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Date: Mon, 8 Jan 2018 09:47:33 -0600
From: "Serge E. Hallyn" <>
To: James Morris <>
Cc: "Serge E. Hallyn" <>,
	Mahesh Bandewar (महेश बंडेवार) <>,
	LKML <>,
	Netdev <>,
	Kernel-hardening <>,
	Linux API <>,
	Kees Cook <>,
	"Eric W . Biederman" <>,
	Eric Dumazet <>,
	David Miller <>,
	Mahesh Bandewar <>
Subject: Re: [PATCHv3 0/2] capability controlled user-namespaces

Quoting James Morris (
> On Mon, 8 Jan 2018, Serge E. Hallyn wrote:
> > > Also, why do we need the concept of a controlled user-ns at all, if the 
> > > default whitelist maintains existing behavior?
> > 
> > In past discussions two uses have been brought up:
> > 
> > 1. if an 0-day is discovered which is exacerbated by a specific
> > privilege in user namespaces, that privilege could be turned off until a
> > reboot with a fixed kernel is scheduled, without fully disabling all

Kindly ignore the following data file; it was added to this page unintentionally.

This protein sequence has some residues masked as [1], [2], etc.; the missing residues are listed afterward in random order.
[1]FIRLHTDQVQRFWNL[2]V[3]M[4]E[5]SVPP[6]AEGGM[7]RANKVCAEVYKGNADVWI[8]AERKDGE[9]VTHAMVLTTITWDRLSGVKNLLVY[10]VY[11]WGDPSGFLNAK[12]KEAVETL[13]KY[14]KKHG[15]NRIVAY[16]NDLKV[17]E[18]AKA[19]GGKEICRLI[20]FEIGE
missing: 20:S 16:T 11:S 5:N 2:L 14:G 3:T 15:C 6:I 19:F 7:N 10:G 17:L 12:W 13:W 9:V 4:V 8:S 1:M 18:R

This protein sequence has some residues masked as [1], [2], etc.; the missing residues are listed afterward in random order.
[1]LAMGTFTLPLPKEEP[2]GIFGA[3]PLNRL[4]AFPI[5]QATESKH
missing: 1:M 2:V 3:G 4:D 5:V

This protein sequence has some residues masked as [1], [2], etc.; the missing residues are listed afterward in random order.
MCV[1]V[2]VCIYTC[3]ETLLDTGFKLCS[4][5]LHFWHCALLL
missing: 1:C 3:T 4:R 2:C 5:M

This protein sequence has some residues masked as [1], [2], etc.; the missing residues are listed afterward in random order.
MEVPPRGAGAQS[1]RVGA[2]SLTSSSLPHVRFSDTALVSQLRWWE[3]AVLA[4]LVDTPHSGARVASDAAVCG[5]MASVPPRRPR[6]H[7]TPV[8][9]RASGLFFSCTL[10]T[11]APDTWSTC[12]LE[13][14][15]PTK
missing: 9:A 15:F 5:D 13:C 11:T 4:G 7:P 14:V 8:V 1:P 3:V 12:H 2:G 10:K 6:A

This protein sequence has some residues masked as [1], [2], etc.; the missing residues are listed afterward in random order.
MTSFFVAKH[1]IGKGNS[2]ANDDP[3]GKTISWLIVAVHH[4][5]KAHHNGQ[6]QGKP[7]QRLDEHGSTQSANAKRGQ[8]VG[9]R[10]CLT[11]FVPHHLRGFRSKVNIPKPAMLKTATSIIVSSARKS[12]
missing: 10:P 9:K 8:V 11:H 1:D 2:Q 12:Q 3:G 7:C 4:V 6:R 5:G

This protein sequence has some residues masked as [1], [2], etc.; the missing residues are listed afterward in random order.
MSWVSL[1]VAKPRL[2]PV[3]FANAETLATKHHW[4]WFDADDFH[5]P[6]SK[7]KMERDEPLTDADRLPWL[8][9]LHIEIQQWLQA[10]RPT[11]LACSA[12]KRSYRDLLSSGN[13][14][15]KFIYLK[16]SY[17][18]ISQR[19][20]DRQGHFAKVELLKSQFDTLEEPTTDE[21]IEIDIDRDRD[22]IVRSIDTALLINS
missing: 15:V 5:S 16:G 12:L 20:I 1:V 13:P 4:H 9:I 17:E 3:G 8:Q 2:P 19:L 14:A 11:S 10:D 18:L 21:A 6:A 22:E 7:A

> > containers.
> > 
> > 2. some systems may be specifically designed to run software which
> > only requires a few capabilities in a userns.  In that case all others
> > could be disabled.
> > 
> I meant in terms of "marking" a user ns as "controlled" type -- it's 
> unnecessary jargon from an end user point of view.

Ah, yes, that was my point in

> This may happen internally but don't make it a special case with a 
> different name and don't bother users with internal concepts: simply 
> implement capability whitelists with the default having equivalent 
> behavior of everything allowed.  Then, document the semantics of the 
> whitelist in terms of inheritance etc., as a feature of user namespaces, 
> not as a "type" of user namespace.

The problem with making them inheritable is that an adversarial user
can just create a user namespace at boot that sits and waits for an
0day to be published, then log in and attach to that namespace later,
since it has already inherited the open whitelist.

It feels like there must be some other approach that doesn't feel as...
band-aid-y as this does, but I'm not sure what.

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